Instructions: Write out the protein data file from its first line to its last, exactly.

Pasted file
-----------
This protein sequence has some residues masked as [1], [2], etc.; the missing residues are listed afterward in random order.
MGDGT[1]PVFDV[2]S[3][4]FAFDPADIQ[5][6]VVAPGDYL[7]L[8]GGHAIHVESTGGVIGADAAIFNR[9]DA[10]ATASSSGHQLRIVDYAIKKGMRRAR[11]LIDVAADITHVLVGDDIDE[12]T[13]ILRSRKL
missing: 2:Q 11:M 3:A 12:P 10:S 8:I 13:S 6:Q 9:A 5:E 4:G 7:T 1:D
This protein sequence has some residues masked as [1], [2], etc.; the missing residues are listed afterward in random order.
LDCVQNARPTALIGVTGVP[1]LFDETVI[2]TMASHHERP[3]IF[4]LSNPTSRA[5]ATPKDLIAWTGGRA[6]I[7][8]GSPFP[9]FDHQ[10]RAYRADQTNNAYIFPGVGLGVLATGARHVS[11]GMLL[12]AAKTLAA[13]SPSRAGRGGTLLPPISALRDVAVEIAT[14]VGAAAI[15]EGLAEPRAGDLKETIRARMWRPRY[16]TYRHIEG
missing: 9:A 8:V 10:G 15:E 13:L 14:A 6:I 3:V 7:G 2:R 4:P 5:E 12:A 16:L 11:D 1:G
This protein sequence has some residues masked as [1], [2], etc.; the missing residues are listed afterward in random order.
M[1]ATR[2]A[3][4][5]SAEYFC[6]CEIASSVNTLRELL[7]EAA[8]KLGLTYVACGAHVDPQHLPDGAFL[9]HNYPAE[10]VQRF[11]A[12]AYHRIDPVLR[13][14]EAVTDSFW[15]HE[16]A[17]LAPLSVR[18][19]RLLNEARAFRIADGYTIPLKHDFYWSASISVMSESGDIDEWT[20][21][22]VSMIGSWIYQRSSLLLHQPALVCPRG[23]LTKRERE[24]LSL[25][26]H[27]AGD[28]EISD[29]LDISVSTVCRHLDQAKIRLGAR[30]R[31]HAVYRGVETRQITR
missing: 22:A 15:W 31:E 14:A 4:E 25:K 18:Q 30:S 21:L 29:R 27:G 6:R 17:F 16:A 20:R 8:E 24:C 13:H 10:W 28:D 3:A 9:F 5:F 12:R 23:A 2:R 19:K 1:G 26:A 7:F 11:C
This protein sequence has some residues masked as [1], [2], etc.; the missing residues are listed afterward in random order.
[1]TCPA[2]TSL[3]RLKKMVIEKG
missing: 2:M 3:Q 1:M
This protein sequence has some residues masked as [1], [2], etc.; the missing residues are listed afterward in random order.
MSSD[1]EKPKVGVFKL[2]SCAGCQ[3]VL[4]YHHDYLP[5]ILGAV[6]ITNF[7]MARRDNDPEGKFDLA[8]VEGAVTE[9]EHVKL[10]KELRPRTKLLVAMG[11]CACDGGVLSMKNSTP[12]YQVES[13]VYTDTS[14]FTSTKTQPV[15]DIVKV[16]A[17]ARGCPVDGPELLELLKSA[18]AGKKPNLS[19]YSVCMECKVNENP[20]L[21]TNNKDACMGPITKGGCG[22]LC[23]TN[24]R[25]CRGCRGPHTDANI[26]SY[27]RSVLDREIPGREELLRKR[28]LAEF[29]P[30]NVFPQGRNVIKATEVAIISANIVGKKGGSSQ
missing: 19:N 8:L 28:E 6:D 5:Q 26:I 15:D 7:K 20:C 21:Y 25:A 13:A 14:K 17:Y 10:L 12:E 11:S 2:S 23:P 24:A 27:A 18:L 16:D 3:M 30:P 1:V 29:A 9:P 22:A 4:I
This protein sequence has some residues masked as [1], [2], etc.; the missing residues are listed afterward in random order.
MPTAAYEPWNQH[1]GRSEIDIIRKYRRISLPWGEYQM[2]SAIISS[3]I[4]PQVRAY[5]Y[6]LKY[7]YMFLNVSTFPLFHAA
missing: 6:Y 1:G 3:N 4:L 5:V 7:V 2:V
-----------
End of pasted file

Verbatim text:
This protein sequence has some residues masked as [1], [2], etc.; the missing residues are listed afterward in random order.
MGDGT[1]PVFDV[2]S[3][4]FAFDPADIQ[5][6]VVAPGDYL[7]L[8]GGHAIHVESTGGVIGADAAIFNR[9]DA[10]ATASSSGHQLRIVDYAIKKGMRRAR[11]LIDVAADITHVLVGDDIDE[12]T[13]ILRSRKL
missing: 2:Q 11:M 3:A 12:P 10:S 8:I 13:S 6:Q 9:A 5:E 4:G 7:T 1:D
This protein sequence has some residues masked as [1], [2], etc.; the missing residues are listed afterward in random order.
LDCVQNARPTALIGVTGVP[1]LFDETVI[2]TMASHHERP[3]IF[4]LSNPTSRA[5]ATPKDLIAWTGGRA[6]I[7][8]GSPFP[9]FDHQ[10]RAYRADQTNNAYIFPGVGLGVLATGARHVS[11]GMLL[12]AAKTLAA[13]SPSRAGRGGTLLPPISALRDVAVEIAT[14]VGAAAI[15]EGLAEPRAGDLKETIRARMWRPRY[16]TYRHIEG
missing: 9:A 8:V 10:G 15:E 13:L 14:A 6:I 3:V 7:G 2:R 4:P 5:E 12:A 16:L 11:D 1:G
This protein sequence has some residues masked as [1], [2], etc.; the missing residues are listed afterward in random order.
M[1]ATR[2]A[3][4][5]SAEYFC[6]CEIASSVNTLRELL[7]EAA[8]KLGLTYVACGAHVDPQHLPDGAFL[9]HNYPAE[10]VQRF[11]A[12]AYHRIDPVLR[13][14]EAVTDSFW[15]HE[16]A[17]LAPLSVR[18][19]RLLNEARAFRIADGYTIPLKHDFYWSASISVMSESGDIDEWT[20][21][22]VSMIGSWIYQRSSLLLHQPALVCPRG[23]LTKRERE[24]LSL[25][26]H[27]AGD[28]EISD[29]LDISVSTVCRHLDQAKIRLGAR[30]R[31]HAVYRGVETRQITR
missing: 22:A 15:W 31:E 14:A 4:E 25:K 18:Q 30:S 21:L 29:R 27:G 6:R 17:F 16:A 20:R 8:E 24:C 13:H 10:W 28:D 3:A 9:F 5:F 12:R 23:A 2:R 19:K 1:G 26:A 7:F 11:C
This protein sequence has some residues masked as [1], [2], etc.; the missing residues are listed afterward in random order.
[1]TCPA[2]TSL[3]RLKKMVIEKG
missing: 2:M 3:Q 1:M
This protein sequence has some residues masked as [1], [2], etc.; the missing residues are listed afterward in random order.
MSSD[1]EKPKVGVFKL[2]SCAGCQ[3]VL[4]YHHDYLP[5]ILGAV[6]ITNF[7]MARRDNDPEGKFDLA[8]VEGAVTE[9]EHVKL[10]KELRPRTKLLVAMG[11]CACDGGVLSMKNSTP[12]YQVES[13]VYTDTS[14]FTSTKTQPV[15]DIVKV[16]A[17]ARGCPVDGPELLELLKSA[18]AGKKPNLS[19]YSVCMECKVNENP[20]L[21]TNNKDACMGPITKGGCG[22]LC[23]TN[24]R[25]CRGCRGPHTDANI[26]SY[27]RSVLDREIPGREELLRKR[28]LAEF[29]P[30]NVFPQGRNVIKATEVAIISANIVGKKGGSSQ
missing: 19:N 8:L 28:E 6:D 5:Q 26:I 15:D 7:K 20:C 21:Y 25:A 13:A 14:K 17:Y 10:L 12:E 11:S 2:S 23:P 24:A 27:A 18:L 16:D 3:M 30:P 1:V 29:A 9:P 22:A 4:I
This protein sequence has some residues masked as [1], [2], etc.; the missing residues are listed afterward in random order.
MPTAAYEPWNQH[1]GRSEIDIIRKYRRISLPWGEYQM[2]SAIISS[3]I[4]PQVRAY[5]Y[6]LKY[7]YMFLNVSTFPLFHAA
missing: 6:Y 1:G 3:N 4:L 5:V 7:V 2:V